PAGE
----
When the Comair flight crashed at Bluegrass field last summer, the governor should have been on the spot giving a speech the next day putting the tragedy in perspective, much as Reagan did after the first shuttle crash--even if he had to fly back from Europe to do it. Instead, little was seen of him. These tendencies have caused a crisis of confidence among many people in Fletcher's leadership. But this perception could be changed if he is able to beat a viable opponent in the primary. Victories inspire confidence, and victories have been few and far between during Fletcher' tenure.

The failure to get Larry Forgy on the Republican state executive committee last year, for example, hurt--less because Forgy didn't make it than because it contributed to the perception that Fletcher is weak. It probably shouldn't have been attempted in the first place unless it was a sure thing. A victory over Northup, however, would provide Fletcher not only with a victory over Northup, but a victory over Sen. Mitch McConnell, who is said to run the state party, and is perceived to be invincible. McConnell is clearly behind Northup, even though he claims to be neutral in the primary.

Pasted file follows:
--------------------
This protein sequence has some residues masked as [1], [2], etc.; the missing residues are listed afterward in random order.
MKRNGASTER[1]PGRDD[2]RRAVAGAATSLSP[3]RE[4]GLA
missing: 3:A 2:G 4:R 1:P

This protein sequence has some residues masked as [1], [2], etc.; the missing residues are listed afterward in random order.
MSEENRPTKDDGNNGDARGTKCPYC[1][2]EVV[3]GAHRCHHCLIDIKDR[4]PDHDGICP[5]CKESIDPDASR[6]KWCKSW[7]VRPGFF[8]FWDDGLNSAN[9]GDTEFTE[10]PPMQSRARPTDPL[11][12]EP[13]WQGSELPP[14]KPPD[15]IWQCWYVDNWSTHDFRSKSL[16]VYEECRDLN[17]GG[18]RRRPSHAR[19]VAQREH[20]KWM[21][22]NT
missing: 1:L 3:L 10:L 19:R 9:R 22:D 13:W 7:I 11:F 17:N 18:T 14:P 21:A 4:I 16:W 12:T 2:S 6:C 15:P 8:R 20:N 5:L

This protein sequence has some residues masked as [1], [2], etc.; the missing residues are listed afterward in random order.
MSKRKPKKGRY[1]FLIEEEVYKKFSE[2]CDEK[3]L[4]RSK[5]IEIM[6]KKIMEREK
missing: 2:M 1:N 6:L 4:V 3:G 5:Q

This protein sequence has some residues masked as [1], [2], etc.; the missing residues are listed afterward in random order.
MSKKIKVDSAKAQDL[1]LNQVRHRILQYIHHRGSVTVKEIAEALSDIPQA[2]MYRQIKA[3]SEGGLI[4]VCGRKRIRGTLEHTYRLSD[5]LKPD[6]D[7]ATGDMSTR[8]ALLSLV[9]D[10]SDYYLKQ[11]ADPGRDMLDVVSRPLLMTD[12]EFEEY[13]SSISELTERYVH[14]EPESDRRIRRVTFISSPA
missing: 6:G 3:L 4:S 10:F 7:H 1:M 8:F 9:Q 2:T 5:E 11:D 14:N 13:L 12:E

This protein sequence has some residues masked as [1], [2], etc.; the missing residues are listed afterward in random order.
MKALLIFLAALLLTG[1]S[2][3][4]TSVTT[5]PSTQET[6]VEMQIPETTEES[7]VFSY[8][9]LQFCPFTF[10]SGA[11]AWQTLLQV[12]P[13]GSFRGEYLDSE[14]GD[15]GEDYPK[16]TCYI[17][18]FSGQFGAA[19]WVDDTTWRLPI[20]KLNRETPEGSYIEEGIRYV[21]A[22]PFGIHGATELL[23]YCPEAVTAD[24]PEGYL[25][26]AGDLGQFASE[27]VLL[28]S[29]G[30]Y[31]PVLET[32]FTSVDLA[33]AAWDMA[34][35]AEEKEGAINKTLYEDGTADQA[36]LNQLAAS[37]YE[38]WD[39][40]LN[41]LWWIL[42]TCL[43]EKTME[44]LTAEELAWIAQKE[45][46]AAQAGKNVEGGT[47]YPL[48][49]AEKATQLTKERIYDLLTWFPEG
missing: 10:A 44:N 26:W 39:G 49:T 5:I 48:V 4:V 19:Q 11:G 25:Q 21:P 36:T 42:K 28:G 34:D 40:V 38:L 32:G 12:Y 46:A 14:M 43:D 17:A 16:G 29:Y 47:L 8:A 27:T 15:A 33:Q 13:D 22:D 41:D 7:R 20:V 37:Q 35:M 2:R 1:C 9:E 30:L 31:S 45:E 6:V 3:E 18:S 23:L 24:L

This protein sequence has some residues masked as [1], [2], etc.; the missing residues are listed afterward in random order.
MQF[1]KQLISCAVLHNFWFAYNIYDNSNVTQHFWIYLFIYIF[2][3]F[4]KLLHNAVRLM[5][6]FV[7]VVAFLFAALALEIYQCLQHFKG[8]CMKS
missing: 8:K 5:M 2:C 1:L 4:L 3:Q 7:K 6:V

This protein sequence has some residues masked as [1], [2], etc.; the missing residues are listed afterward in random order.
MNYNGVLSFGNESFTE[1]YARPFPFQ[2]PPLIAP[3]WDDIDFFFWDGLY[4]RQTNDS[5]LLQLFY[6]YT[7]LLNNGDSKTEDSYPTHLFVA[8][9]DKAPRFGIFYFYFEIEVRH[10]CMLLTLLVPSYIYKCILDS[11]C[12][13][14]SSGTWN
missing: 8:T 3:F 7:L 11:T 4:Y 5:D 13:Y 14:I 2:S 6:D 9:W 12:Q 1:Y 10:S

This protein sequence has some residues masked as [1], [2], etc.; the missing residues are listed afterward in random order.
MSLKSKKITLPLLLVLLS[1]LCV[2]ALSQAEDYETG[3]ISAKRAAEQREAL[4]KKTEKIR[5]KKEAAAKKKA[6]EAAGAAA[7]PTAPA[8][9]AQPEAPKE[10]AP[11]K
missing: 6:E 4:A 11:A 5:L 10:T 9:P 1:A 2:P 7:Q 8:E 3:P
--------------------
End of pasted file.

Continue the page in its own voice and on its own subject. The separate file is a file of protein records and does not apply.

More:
Fletcher has been manhandled by McConnell's minions (such as Jack Richardson, head of the Jefferson County Republican Party). A Fletcher victory against Northup would change all that. If Fletcher is successful against Northup, he has an important victory in his pocket as he enters the general election--and he will have slain a much larger dragon than any he will face in the general election. If he can beat McConnell, he will have achieved something no Democrat has been able to accomplish so far. Most importantly, he will have changed public perception, which has always been his chief problem.